I have always served notice and would ask the leaving tenant to co-operate and vacate on the 1st day of the BAP to ensure payment for the proceeding month is paid to you! Having experienced similar issues in the past i'm more inclined to have new future tenants on UC pay their rent 1 month in advance to avoid this sort of situation.

Robert Mellors

14:40 PM, 4th September 2020
About 3 months ago

Reply to the comment left by Bill irvine at 03/09/2020 - 17:31
Tenants leave when they feel like it, they are not going to time it so that they leave on a particular day that corresponds to their BAP, and they certainly aren't going to do it in order to prevent the old landlord suffering a loss of rental income!

The same applies to any other changes that could affect the UC entitlement, e.g. they are not going to delay starting a job, or taking a pay rise, or more hours, or having a baby, etc, etc, etc, in order for it to coincide with the BAP. - Life just isn't like that.

This means that the old landlord in most instances is doomed to lose out on the UC Housing Element for part of the last month of the tenancy. - This is a structural failure of the UC system, it is not fit for purpose.

Robert Mellors

14:42 PM, 4th September 2020
About 3 months ago

Reply to the comment left by Prakash Tanna at 04/09/2020 - 10:45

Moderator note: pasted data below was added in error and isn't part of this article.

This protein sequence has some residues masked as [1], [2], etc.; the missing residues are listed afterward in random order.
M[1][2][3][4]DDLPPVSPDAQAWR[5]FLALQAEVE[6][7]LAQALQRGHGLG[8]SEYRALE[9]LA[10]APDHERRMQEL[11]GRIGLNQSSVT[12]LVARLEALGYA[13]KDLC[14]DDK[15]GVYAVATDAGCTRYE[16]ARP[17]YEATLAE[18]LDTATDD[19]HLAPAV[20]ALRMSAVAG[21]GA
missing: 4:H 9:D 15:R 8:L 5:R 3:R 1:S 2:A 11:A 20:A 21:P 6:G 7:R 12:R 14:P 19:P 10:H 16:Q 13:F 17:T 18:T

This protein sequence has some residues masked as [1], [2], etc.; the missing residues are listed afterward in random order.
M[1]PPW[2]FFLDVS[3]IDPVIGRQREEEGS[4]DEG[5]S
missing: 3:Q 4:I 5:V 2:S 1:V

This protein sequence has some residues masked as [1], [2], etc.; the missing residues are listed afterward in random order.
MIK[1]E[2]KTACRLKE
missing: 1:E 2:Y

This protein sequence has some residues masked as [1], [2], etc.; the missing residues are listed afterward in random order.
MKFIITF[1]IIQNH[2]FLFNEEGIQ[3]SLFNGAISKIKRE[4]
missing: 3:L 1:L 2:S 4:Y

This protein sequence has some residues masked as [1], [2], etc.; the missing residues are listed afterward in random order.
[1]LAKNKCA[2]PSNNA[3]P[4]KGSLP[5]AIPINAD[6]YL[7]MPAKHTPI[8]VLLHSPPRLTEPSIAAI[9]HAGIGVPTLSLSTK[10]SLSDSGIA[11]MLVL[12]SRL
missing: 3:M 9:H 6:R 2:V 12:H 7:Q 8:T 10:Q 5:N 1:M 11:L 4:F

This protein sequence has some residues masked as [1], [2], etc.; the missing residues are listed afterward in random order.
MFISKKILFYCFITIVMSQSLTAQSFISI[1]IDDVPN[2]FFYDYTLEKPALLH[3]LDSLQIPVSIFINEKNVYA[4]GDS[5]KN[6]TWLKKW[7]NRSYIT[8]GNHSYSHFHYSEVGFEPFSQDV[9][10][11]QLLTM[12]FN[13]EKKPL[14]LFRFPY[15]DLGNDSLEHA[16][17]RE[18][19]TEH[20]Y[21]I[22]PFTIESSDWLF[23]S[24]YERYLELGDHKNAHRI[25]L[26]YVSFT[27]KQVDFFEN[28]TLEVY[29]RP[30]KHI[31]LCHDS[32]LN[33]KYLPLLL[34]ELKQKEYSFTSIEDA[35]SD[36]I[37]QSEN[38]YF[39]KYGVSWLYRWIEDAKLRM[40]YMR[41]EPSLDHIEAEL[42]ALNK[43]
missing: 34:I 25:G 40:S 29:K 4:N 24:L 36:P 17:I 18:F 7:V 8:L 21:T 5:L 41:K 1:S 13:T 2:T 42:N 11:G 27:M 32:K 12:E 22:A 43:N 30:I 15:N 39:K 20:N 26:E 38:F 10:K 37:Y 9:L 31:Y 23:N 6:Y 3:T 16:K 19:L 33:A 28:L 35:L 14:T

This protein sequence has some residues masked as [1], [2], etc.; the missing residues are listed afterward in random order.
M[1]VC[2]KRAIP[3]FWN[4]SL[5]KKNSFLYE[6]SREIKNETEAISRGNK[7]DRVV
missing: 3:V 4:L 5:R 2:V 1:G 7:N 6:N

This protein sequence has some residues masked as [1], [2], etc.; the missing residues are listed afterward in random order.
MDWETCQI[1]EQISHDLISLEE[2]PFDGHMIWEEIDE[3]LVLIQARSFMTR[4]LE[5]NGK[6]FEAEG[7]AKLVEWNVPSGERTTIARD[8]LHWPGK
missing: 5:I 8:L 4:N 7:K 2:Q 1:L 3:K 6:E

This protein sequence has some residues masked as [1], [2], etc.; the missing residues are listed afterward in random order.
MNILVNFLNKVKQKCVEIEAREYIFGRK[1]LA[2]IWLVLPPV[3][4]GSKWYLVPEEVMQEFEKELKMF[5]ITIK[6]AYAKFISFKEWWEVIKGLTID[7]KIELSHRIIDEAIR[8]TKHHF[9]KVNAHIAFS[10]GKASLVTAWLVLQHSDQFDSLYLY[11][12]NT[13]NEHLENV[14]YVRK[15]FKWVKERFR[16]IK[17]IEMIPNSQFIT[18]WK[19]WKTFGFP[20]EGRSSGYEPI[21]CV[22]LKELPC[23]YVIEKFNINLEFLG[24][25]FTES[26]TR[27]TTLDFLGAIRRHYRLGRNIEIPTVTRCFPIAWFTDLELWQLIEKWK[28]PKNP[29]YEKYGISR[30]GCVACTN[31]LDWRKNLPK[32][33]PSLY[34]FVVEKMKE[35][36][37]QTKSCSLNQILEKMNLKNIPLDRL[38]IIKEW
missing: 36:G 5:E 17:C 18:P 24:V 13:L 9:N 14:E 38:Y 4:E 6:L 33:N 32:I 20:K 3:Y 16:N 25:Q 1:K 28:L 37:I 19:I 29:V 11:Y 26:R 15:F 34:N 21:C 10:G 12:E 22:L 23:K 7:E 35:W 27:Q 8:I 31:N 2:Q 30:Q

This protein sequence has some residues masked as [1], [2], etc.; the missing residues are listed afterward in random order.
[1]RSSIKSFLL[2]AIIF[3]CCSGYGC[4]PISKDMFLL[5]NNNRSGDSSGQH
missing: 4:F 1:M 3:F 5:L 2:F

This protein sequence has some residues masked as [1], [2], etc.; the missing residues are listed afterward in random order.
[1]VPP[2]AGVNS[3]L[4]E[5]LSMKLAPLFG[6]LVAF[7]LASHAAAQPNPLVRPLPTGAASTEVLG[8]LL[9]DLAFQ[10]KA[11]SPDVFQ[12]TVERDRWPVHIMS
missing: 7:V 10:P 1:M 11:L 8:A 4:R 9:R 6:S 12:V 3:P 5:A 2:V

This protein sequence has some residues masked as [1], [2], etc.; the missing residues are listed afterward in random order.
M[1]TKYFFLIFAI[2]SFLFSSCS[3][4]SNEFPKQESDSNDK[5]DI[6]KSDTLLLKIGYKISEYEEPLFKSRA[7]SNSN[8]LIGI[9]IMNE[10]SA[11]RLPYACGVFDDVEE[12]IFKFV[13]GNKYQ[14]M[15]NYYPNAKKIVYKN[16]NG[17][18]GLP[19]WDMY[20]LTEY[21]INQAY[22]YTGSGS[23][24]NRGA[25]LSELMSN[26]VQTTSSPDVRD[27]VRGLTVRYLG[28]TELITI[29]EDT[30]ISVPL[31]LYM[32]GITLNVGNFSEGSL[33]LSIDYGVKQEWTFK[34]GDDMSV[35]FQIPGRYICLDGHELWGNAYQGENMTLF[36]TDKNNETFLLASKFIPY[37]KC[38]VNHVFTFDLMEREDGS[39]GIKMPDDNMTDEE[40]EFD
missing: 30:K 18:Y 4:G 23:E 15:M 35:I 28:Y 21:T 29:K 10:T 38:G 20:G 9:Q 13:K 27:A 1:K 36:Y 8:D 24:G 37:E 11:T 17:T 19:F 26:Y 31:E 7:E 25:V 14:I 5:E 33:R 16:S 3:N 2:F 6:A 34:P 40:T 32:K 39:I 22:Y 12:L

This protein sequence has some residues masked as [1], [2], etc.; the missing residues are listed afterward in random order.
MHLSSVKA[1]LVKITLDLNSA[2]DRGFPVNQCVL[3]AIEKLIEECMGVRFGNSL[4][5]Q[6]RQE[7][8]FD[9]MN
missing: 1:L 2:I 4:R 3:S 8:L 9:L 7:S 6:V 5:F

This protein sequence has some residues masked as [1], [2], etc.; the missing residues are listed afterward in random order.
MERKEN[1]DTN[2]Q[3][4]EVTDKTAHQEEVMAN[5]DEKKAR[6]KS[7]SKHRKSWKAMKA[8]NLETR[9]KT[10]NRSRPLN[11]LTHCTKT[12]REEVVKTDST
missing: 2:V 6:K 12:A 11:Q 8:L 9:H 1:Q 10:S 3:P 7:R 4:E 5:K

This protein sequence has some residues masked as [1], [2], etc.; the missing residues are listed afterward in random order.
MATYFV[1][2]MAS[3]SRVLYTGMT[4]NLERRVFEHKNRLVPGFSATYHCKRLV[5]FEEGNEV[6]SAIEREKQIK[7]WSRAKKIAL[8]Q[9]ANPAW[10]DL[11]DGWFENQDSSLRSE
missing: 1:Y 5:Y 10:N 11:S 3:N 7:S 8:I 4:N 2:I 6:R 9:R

It does ultimately mean that more and more landlords will require rent in advance, deposits, and rent (and damage) guarantors, and if tenants cannot provide all of these, then they will indeed be facing homelessness as Mick says.

Clint

14:45 PM, 4th September 2020
About 3 months ago

We are in the age of artificial intelligence however, it is simple computation with absolutely no intelligence required for a computer to instantly work out which landlord has to be paid when the information is inputted to the computer.

If the rent was paid directly to the landlord, it would all be paid correctly to the right landlord with simplicity. We are on the verge of having autonomous cars and making one way trips to Mars, having 3D printers replicating themselves and more but with the whole of the Tory Government, a computer cannot work out the simple computation as to who to pay.

Are the Tory humans the robots that have the wrong intelligence?

Prakash Tanna

15:13 PM, 4th September 2020
About 3 months ago

Reply to the comment left by Robert Mellors at 04/09/2020 - 14:42
I agree and as a Landlord with 99% tenants on HB or UC it is frustrating when at the end of their term, they think it's okay we don't get paid the rent or they leave the place in a mess full of rubbish ..... BUT, from my own past experience, that's no different to private tenants who have done exactly the same thing! For that reason, I personally don't treat tenants on benefits any different to those not on them.

Mick Roberts

16:08 PM, 4th September 2020
About 3 months ago

Reply to the comment left by Prakash Tanna at 04/09/2020 - 10:45
Yes we'd all like UC to pay month in advance wouldn't we. We all know a lot haven't got the month in advance.

Mick Roberts

16:08 PM, 4th September 2020
About 3 months ago

Reply to the comment left by Robert Mellors at 04/09/2020 - 14:40
Exactly that Rob, structural failure & not fit for purpose.

Mick Roberts

16:08 PM, 4th September 2020
About 3 months ago

Reply to the comment left by Clint at 04/09/2020 - 14:45
Yes Clint simple isn't it. But DWP UC misses the most simple things.
UC has gone back to pre HB times, undone all the good work of HB over 23+ years.